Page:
Solder Paste Fitness MonitoringPresenter: Denis Barbini, Ph.D.
Date Published: 5/21/2020
The miniaturization of components has caused increased the defects in the Surface Mount Technology (SMT) process during the solder paste printing. The root cause of solder paste printing failures is often attributed to the stencil, squeegee, or printing process parameters; however, the solder paste is often overlooked and could be the cause of printing and soldering defects. Although there are current methods for quality control of solder pastes such as rheological techniques, they are not commonly used because of their complexity and high costs. Therefore, there is a need to implement a more affordable and efficient tool to control the solder paste before and during its use in order to reduce printing failures and minimize variations in the SMT process. In this research, electrochemical impedance spectroscopy was used as a method of inspecting solder paste to determine if paste printability, or its fitness for use, could be predicted. The solder paste was worked over an extended period of time while samples were extracted for rheological and electrochemical measurements. In another case, the solder paste was subjected to high temperatures in order to simulate an accelerated aging process as if the jar was experiencing poor shipment/handling conditions. Based on the results, there is an increase in the time constants of the flux-powder interface that directly correlates to the decrease in recoverability of the paste over time. Overall, a solder paste’s fitness for use can be predicted through the correlation of electrochemical and rheological measurements.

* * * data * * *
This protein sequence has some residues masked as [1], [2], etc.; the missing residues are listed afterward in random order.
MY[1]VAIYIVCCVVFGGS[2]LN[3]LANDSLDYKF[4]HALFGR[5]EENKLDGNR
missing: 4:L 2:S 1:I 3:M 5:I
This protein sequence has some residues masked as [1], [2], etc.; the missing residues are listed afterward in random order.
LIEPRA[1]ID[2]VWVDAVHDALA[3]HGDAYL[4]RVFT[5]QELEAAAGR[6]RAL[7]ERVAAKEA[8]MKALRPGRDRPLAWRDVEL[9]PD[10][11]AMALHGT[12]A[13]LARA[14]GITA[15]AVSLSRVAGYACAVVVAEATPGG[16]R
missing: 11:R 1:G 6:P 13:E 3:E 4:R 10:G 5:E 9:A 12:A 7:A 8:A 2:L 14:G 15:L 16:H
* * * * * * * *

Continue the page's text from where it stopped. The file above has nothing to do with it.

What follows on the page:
About the Presenter:
Dr. Denis Barbini is an experienced General Director with a demonstrated history of working in the electrical and electronic manufacturing industry. He is skilled in DMAIC, Value Stream Mapping, Failure Mode and Effects Analysis (FMEA), Quality Management, and Root Cause Analysis, and a strong sales professional with a Ph.D. focused in Chemistry, Material Science from State University of New York at Binghamton.
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